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Familiar Diversions

I'm a librarian who loves anime, manga, and reading a wide variety of genres.

Currently reading

Graphic Medicine Manifesto
MK Czerwiec, Kimberly R. Myers, Scott T. Smith, Michael J. Green, Susan Merrill Squier, Ian Williams
Progress: 26/172 pages
Ao Oni: Mutation
Kenji Kuroda, Karin Suzuragi, Alexander Keller-Nelson
Progress: 30/152 pages
Lamb: The Gospel According to Biff, Christ's Childhood Pal
Christopher Moore
House of Leaves
Mark Z. Danielewski
Progress: 22/709 pages
On Edge: A Journey Through Anxiety
Andrea Petersen
Progress: 80/260 pages
Gorgeous Carat, Volume 01
You Higuri
Progress: 40/170 pages
Princess Prince
Tomoko Taniguchi
Progress: 310/336 pages
FREE: Locke & Key
Tatiana Maslany, Audible Studios, Joe Hill, Gabriel Rodríguez, Kate Mulgrew, Haley Joel Osment, Full Cast
Progress: 91/806 minutes

If You Were Here: A Novel of Suspense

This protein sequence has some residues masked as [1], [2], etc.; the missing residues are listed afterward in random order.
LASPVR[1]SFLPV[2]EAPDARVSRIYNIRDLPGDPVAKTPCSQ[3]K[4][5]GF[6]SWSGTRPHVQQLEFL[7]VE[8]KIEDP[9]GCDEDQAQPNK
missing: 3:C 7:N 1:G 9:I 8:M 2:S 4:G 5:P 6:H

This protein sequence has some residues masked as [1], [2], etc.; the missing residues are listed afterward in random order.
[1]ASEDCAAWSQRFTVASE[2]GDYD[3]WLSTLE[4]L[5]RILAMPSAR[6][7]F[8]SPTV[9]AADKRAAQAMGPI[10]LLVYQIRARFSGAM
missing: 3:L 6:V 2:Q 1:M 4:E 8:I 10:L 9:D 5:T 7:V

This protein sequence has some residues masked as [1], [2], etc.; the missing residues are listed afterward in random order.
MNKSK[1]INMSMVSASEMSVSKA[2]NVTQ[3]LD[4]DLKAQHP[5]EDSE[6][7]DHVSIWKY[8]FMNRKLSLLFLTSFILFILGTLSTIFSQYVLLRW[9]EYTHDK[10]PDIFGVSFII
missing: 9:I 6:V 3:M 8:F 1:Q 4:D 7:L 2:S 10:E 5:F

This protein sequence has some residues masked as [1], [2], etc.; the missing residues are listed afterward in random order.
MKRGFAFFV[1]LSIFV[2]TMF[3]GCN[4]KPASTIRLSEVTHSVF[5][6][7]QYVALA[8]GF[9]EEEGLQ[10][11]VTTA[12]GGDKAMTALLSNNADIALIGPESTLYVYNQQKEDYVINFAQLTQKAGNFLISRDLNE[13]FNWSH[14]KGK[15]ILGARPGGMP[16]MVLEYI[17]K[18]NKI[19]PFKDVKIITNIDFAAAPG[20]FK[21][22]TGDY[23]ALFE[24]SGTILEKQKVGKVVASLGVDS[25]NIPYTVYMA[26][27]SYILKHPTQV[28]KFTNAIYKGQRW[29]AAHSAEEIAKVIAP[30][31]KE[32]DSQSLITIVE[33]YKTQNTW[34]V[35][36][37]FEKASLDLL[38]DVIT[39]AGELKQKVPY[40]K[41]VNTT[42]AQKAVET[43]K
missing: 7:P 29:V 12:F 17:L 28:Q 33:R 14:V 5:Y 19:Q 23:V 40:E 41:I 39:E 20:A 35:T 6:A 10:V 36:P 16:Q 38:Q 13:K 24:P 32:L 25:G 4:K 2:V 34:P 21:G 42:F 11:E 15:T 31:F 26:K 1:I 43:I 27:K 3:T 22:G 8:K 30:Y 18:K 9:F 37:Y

If You Were Here - Alafair Burke I had never read any of Burke's books prior to reading this and didn't even bother to check if it was part of a series (it's not) until after I was a few chapters in. The setup interested me: was the woman who simultaneously saved Nicky and took her phone back from him really McKenna's friend? If so, why did she disappear? Since such a big deal was made of the mysterious woman's physical strength, and since I've apparently read way too much urban fantasy, my first theory was that Susan disappeared after she became part of some kind of experiment that gave her super-strength. She escaped and went off the radar until the day Nicky stole her phone and McKenna spotted her in video footage of the incident. That, by the way, is totally not what happened.A lot of threads from the past mingled with ones in the present. McKenna was working on a book, telling her side of the events that led to the destruction of her career as a lawyer. Susan disappeared at around the same time those events occurred, and for a while I wondered if the mysterious woman only looked like Susan to McKenna because of the book she was working on. Whoever the woman really was, though, McKenna had clearly hit on a secret someone didn't want getting out – someone put a lot of effort into discrediting her.The story's pacing was pretty good, and I was interested enough in what was going on to keep reading, but this book never rose above “meh” for me. I knew several things about a lot of the book's characters, but, in the end, only McKenna and Scanlin ever felt like they had much depth, and I think that was mostly because they were POV characters. When McKenna began to doubt Patrick, her husband, it was easy enough to doubt him along with her, because I didn't feel like I knew him much, beyond a few personal details. It was harder to begin trusting him again, because I still didn't know him all that well – I was supposed to trust him because McKenna was saying he could be trusted.I had the same issues with Susan. I was constantly told that Susan was McKenna's best friend, that she knew her so well, etc., except it didn't really seem like she knew her well at all. She knew lots of bits and pieces about her life – that she had daddy issues, was good at making friends, slept around a lot – but all these things were presented in a way that felt shallow to me. And yet she supposedly cared so much about Susan and her sudden disappearance that, 10 years later, she was willing to go against what everyone was telling her and do whatever it took to find a woman who might or might not be Susan. I couldn't quite believe it, but I tried to go along with it.This book showed me that it's possible to have too many twists and turns. There were so many of them near the end of the book that I think I overloaded a bit. “Yet another twist? Whatever.” The number of characters and events Burke managed to connect stretched the bounds of believability. I suppose it was all possible, it just didn't seem very likely.All in all, this was an okay book, but not a great one. The setup and military aspects were interesting, but the characters didn't grab me.(Original review, with read-alikes, posted on A Library Girl's Familiar Diversions.)